Follow Yahoo Finance on Social Media:
Twitter: @YahooFinance, Instagram: @yahoofinance, Facebook: YahooFinance, LinkedIn: Yahoo-Finance, YouTube: YahooFinance

About Yahoo Finance
Yahoo Finance is the leading global source of business and finance news and part of the Verizon Media brand portfolio. Yahoo Finance’s expert coverage, content, and daily live programming is available on desktop and mobile web via, as well as the Yahoo Finance app, Android TV, Apple TV, Fire TV, Samsung TV+, Roku and on linear broadcast via Fios.

VERIZON’S ONLINE MEDIA CENTER: News releases, stories, media contacts and other resources are available at News releases are also available through an RSS feed. To subscribe, visit

Media contact:
Stephanie Perez
Elissa Dotzman

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Coronavirus drags 2 million more UK adults into financial troubles – business news




The pandemic means 2 million more British adults may be struggling to pay the bills, and British regulators want banks to help them.

A Financial Conduct Authority(FCA) survey estimates that shuttered restaurants and empty offices pushed the total number of adults facing financial hardship to 12 million in July, up from 10 million in February.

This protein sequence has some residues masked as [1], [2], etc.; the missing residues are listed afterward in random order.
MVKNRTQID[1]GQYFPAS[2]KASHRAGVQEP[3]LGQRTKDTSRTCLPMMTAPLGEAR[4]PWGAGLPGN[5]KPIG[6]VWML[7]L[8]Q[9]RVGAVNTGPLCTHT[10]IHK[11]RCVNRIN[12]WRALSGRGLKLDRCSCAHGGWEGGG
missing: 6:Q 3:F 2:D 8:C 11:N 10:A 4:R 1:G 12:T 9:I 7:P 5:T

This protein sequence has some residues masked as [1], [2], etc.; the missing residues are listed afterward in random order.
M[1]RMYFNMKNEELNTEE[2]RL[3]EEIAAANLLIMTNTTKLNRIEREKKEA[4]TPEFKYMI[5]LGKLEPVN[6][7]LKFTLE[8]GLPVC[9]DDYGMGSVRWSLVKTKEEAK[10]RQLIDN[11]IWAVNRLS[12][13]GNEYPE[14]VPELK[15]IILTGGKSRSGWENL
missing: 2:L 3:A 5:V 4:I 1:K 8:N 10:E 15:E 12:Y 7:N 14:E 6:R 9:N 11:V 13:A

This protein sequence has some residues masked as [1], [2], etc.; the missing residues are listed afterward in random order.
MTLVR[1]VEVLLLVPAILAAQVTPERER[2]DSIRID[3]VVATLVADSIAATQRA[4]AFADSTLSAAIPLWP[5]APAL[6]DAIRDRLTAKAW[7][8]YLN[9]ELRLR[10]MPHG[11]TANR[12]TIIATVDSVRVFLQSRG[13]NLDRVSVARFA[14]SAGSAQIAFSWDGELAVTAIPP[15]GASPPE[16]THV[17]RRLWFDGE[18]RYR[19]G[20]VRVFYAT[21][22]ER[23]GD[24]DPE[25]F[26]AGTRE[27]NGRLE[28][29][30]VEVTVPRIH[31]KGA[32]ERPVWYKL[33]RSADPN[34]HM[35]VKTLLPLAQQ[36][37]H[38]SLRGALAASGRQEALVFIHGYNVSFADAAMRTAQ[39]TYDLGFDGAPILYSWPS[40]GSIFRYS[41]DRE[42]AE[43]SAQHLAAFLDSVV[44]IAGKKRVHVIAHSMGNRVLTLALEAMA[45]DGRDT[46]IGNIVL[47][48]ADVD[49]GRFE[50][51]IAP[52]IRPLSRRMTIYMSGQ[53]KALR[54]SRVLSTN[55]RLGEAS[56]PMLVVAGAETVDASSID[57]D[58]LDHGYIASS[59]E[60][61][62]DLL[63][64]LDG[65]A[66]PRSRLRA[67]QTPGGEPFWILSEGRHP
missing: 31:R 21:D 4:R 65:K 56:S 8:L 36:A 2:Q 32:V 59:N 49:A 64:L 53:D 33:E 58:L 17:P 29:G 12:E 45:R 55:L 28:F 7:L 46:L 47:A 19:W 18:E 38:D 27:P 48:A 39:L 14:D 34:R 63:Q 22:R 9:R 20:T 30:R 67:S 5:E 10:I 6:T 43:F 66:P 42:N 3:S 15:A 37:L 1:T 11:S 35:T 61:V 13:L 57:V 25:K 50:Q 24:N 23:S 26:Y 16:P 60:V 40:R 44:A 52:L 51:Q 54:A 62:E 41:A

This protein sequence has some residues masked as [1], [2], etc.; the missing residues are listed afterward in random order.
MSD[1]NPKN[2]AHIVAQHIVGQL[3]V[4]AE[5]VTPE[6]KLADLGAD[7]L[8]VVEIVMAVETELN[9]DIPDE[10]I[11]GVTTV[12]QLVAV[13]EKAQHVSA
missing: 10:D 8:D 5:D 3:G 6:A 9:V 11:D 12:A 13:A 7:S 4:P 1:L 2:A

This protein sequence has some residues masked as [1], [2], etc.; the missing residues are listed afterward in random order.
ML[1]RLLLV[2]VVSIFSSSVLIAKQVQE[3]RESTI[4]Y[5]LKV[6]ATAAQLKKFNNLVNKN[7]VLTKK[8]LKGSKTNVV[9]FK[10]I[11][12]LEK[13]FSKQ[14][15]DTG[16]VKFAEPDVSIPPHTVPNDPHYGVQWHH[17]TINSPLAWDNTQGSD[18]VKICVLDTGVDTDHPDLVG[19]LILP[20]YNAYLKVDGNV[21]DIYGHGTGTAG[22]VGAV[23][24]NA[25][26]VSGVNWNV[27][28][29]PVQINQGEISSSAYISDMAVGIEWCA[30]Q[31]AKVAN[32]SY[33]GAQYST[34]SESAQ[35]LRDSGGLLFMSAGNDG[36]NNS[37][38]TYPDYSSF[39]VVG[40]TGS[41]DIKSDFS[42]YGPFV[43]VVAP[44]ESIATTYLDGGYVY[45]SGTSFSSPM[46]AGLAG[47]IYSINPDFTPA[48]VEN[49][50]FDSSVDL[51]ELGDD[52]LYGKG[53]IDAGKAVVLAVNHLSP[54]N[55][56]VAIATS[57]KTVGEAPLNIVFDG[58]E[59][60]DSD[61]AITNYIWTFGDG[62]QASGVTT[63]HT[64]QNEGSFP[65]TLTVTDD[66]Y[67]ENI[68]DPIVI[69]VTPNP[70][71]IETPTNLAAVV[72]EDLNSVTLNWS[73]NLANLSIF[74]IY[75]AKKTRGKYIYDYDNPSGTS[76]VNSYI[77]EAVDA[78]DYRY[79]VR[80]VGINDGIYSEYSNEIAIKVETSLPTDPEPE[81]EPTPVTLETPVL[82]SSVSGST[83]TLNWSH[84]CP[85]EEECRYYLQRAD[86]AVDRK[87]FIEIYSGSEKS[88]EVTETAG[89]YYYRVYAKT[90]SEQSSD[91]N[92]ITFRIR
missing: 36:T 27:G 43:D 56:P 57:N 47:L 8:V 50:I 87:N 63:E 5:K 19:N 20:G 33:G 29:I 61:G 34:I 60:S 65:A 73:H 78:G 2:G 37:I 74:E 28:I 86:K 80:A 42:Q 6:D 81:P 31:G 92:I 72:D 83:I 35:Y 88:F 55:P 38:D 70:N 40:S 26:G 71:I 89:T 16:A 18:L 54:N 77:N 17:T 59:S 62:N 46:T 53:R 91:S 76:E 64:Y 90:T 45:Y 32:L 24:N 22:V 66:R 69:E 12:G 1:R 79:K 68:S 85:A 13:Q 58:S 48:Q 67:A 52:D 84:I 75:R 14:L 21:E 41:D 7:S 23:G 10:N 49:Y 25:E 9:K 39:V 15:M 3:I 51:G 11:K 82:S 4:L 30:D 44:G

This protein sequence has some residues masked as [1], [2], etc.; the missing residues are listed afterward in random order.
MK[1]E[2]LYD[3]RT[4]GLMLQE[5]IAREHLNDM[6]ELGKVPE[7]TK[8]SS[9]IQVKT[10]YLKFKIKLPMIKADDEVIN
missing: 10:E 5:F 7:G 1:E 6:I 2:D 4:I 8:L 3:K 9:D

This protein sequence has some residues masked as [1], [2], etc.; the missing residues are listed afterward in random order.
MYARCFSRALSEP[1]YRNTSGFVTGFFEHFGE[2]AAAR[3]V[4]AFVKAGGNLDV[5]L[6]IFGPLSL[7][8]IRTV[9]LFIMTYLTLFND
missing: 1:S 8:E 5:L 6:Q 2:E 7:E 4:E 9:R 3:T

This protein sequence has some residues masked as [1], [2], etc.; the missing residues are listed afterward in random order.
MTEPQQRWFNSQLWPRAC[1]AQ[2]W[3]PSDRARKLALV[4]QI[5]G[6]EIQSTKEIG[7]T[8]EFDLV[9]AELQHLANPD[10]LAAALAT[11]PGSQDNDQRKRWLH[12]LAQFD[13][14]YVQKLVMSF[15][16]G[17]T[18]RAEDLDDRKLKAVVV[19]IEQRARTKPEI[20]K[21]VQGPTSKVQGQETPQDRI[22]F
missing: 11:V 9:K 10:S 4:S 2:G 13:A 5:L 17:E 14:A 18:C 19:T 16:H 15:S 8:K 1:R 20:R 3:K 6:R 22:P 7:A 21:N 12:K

British borrowers struggling under months of Covid-19 restrictions should still have access to financial help when support measures including interest free overdrafts and payment freezes end Oct. 31, the UK watchdog said Thursday.

The poll of 7,000 people by the FCA in July found 31 per cent of UK adults have suffered a decrease in income during the pandemic, and that percentage is higher for young and non-white people. About 37 per cent of Black and ethnic minority Britons reported a hit to their income, according to the survey.